• Apr
    12
    Posted in:
    Posted by: Jarve Kaplan Granato Starr

    Who is Responsible When There’s an Accident in a Private Home?

    We’ve all heard stories of people who’ve suffered slip and fall accidents on the job, in restaurant or hotel lobbies or grocery stores and who have gone on to file lawsuits against the property’s management and owners. But what happens when the premises accident happens in your own home? Can you be sued in the same way that those companies and business owners can?

    The short answer is yes. If you own property, it doesn’t matter whether it’s a business or a private home when it comes to maintaining a safe environment that people can enter without being at risk for injury. The laws that address this obligation fall under the category of premises liability, and the basic premise is that property owners have a duty of care to those who enter their premises. That doesn’t mean that every accident is the fault of the owner, but it does mean that as owner, you can be held liable if it is shown that you didn’t act responsibly.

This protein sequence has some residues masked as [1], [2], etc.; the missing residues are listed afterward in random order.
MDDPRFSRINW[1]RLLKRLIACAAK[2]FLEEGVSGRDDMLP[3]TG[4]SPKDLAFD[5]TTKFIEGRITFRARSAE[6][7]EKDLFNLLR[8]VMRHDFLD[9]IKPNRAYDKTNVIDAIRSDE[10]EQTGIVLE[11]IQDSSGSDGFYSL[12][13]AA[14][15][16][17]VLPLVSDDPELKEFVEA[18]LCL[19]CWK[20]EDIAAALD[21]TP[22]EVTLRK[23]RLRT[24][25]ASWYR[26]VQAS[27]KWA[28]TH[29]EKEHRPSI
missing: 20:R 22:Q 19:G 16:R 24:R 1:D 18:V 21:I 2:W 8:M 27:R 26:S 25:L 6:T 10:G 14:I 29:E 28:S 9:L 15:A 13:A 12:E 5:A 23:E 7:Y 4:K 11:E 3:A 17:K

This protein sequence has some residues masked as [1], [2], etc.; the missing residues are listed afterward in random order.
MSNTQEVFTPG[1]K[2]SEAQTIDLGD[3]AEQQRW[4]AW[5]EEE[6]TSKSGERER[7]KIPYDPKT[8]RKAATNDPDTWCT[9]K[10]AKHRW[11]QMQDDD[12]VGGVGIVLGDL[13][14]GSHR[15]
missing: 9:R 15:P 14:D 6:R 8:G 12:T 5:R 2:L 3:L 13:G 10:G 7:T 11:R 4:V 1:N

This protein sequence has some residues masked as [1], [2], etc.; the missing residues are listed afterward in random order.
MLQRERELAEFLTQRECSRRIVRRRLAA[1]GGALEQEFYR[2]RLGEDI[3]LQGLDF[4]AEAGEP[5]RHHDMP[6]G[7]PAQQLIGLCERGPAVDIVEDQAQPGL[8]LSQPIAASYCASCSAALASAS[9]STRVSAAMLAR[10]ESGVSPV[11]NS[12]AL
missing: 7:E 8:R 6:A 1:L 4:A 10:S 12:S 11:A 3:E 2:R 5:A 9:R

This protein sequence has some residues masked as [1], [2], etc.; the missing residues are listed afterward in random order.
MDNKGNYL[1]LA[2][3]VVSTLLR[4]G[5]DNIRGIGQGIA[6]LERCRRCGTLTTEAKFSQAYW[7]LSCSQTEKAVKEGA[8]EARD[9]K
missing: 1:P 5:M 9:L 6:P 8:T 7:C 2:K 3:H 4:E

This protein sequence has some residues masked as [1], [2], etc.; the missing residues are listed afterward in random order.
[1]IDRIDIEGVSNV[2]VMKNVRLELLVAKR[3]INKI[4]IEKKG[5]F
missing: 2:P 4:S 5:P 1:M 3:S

When it comes to determining who is at fault when a premises accident occurs, there are a few questions that need to be answered. One of the most important is whether the visitor was on your property legally and in what capacity. If a person has been invited onto the property or is there at the consent of the owner, then the assumption is that they are welcome and that the owner will have taken precautions to assure their safety. By contrast, trespassers do not have permission to be on your property and there is no assumption that the property owner is responsible for their safety.

    In determining fault for a premises accident, there are other factors that need to be considered, including the condition of the property and whether the property owner should have an expectation that people will come onto their property. This is particularly important in situations where a child might come onto a property uninvited as a result of something attractive on the property, such as a sledding hill, a trampoline or playground, or a swimming pool. In those cases, even if children are not invited onto the property there is an expectation that the owner will address any dangerous condition that might exist and take appropriate steps to prevent injury or death.

    People who enter a private home are expected to act responsibly and can be held partially at fault if they did not exercise care on their own behalf. If you have been injured and need information about your rights, contact our office today and set up an appointment to discuss your case.

     

     

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